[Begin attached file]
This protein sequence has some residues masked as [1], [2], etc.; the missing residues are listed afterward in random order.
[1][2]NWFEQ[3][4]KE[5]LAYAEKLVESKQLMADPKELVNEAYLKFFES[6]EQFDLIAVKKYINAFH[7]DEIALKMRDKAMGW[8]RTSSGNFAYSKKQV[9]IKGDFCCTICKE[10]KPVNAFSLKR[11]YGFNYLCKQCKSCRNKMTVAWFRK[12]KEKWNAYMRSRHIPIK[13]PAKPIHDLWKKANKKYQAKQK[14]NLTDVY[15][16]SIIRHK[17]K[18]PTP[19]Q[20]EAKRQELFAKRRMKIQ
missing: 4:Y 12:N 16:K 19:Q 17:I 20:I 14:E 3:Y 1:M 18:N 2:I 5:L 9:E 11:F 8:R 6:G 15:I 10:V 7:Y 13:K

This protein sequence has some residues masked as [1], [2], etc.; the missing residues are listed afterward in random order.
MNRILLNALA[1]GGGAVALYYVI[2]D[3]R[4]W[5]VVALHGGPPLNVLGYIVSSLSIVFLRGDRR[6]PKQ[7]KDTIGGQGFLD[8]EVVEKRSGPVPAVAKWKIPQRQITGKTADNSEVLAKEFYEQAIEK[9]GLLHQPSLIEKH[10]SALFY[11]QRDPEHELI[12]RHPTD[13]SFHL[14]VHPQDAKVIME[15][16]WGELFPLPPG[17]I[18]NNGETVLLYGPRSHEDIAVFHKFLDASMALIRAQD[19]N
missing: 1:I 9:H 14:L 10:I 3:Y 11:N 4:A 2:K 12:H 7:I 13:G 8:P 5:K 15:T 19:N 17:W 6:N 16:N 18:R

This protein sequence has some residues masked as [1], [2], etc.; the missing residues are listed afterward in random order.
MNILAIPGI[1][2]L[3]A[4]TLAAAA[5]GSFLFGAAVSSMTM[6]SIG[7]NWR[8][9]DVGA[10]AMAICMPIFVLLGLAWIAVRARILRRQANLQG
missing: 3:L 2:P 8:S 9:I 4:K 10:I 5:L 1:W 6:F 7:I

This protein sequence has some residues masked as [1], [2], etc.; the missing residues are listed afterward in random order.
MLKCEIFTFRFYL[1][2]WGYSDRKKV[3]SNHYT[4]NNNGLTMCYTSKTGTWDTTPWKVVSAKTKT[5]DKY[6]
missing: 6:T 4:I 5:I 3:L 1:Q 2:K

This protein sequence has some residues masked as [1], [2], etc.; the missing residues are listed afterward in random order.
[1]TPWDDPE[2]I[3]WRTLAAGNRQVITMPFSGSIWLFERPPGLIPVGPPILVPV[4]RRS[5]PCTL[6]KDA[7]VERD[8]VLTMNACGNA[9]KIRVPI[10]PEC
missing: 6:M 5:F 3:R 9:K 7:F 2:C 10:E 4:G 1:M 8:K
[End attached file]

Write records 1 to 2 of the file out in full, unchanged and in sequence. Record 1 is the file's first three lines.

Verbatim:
This protein sequence has some residues masked as [1], [2], etc.; the missing residues are listed afterward in random order.
[1][2]NWFEQ[3][4]KE[5]LAYAEKLVESKQLMADPKELVNEAYLKFFES[6]EQFDLIAVKKYINAFH[7]DEIALKMRDKAMGW[8]RTSSGNFAYSKKQV[9]IKGDFCCTICKE[10]KPVNAFSLKR[11]YGFNYLCKQCKSCRNKMTVAWFRK[12]KEKWNAYMRSRHIPIK[13]PAKPIHDLWKKANKKYQAKQK[14]NLTDVY[15][16]SIIRHK[17]K[18]PTP[19]Q[20]EAKRQELFAKRRMKIQ
missing: 4:Y 12:N 16:K 19:Q 17:I 20:I 14:E 3:Y 1:M 18:N 2:I 5:L 9:E 11:F 8:R 6:G 15:I 10:V 7:Y 13:K

This protein sequence has some residues masked as [1], [2], etc.; the missing residues are listed afterward in random order.
MNRILLNALA[1]GGGAVALYYVI[2]D[3]R[4]W[5]VVALHGGPPLNVLGYIVSSLSIVFLRGDRR[6]PKQ[7]KDTIGGQGFLD[8]EVVEKRSGPVPAVAKWKIPQRQITGKTADNSEVLAKEFYEQAIEK[9]GLLHQPSLIEKH[10]SALFY[11]QRDPEHELI[12]RHPTD[13]SFHL[14]VHPQDAKVIME[15][16]WGELFPLPPG[17]I[18]NNGETVLLYGPRSHEDIAVFHKFLDASMALIRAQD[19]N
missing: 1:I 9:H 14:L 10:I 3:Y 11:N 4:A 2:K 12:H 7:I 13:G 8:P 5:K 15:T 19:N 17:W 6:N 16:N 18:R